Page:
Step 27 – Flooring
There are certain parts of home construction that are tedious and time consuming and can take days or weeks of work with little to show for the hours of labor. On the flip side of that, there are parts that go up quickly and easily, yet make a monumental difference in the way the house looks. Installing laminate wood flooring is one of these. It was absolutely one of the quickest and easiest parts of the build, and yet really changes the house from looking like a construction zone into looking like a real home.
Choosing laminate wood flooring was an easy decision for me as it is easy to install, relatively inexpensive, extremely durable and scratch resistant, and gives you the same look and feel of a hardwood floor as opposed to carpeting or tile. The brand I purchased is safe to use in both wet and dry areas, and could be installed over both concrete or wood subfloors. This was ideal as I could have a consistent flooring material throughout the entire house. The brand I used was also approved by Greenguard as having tested negative for over 10,000 different VOCs (volatile organic compound). The first step in installation of the flooring was to clean and vacuum the slab, and wipe it down with a damp towel.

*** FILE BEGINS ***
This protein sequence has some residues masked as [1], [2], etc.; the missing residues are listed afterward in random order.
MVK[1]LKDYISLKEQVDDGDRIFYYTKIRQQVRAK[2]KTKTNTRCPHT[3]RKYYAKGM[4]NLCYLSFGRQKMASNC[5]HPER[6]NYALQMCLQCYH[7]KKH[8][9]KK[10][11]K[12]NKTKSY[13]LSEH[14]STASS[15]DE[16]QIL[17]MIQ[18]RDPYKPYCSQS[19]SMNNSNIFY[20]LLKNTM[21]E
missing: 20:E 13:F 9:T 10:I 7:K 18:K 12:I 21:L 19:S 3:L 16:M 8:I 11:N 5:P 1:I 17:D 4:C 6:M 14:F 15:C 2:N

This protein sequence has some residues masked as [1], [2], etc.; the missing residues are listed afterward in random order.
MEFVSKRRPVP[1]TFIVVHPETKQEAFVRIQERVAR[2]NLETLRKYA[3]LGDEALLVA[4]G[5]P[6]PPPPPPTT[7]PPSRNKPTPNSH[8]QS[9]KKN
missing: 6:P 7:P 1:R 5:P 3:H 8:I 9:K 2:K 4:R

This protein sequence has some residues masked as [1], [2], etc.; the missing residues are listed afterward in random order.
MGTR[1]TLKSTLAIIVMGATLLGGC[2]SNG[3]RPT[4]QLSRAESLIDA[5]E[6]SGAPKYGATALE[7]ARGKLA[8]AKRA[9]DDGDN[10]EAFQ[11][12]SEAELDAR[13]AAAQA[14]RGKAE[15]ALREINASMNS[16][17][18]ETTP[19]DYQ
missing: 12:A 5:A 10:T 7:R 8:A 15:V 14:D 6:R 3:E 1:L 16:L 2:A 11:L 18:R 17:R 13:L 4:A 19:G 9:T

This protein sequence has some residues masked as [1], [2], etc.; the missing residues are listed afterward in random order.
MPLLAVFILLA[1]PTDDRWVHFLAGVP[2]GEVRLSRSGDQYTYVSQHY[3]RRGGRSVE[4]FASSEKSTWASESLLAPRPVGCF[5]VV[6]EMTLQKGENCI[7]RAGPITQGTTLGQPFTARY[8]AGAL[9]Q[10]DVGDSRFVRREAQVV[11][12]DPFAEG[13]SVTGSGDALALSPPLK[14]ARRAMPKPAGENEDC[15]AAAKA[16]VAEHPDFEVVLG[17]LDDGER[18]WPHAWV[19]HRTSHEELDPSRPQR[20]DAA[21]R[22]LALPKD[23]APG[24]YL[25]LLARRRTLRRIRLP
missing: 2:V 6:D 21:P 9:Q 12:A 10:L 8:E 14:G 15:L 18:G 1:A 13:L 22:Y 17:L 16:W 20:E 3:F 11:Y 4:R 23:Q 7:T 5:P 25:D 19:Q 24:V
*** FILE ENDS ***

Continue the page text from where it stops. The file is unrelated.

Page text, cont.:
Although it did not require an underlay, I used one both over the slab and the wood subfloor, primarily to reduce noise transmission. The underlayment is also incredibly easy to install. You simply cut it to fit with a utility knife or scissors and tape the seams with duct tape.
The hardest part of installing laminate flooring is simply remembering which side of the plank to cut. When first getting started I must have cut four or five pieces on the wrong side. This happened because I was laying the next piece down on the subfloor and marking the spot that I would need to cut. The problem with that is each piece of laminate flooring has an interlocking edge, so if you cut on the line you will remove the interlocking edge that you need to fit into the previous plank. This was easily avoidable by measuring the correct length needed, and then transferring that measurement to the opposite side of the plank. This way, the cut part goes against the wall and the other side still has an interlocking edge to lock into the previous plank.
To interlock the planks, you simply line up the edges and then tap them into place with a hammer and a metal bar. The bar ensures that the hammer doesn’t destroy the wood on the interlocking edge. There is no hammering or gluing or screwing necessary. It really is that easy. You can also use the bar to pull the pieces together when you are up against a wall.
You can do long sections really quickly because there is no cutting involved. Simply lay the planks down and hammer them together. Below you can see how I can lay down the next twelve planks without any cutting.
I was really pleased with the way the flooring turned out, and so far it seems to really be holding up well to foot traffic. That having said, you never really know until it has a few years under its belt…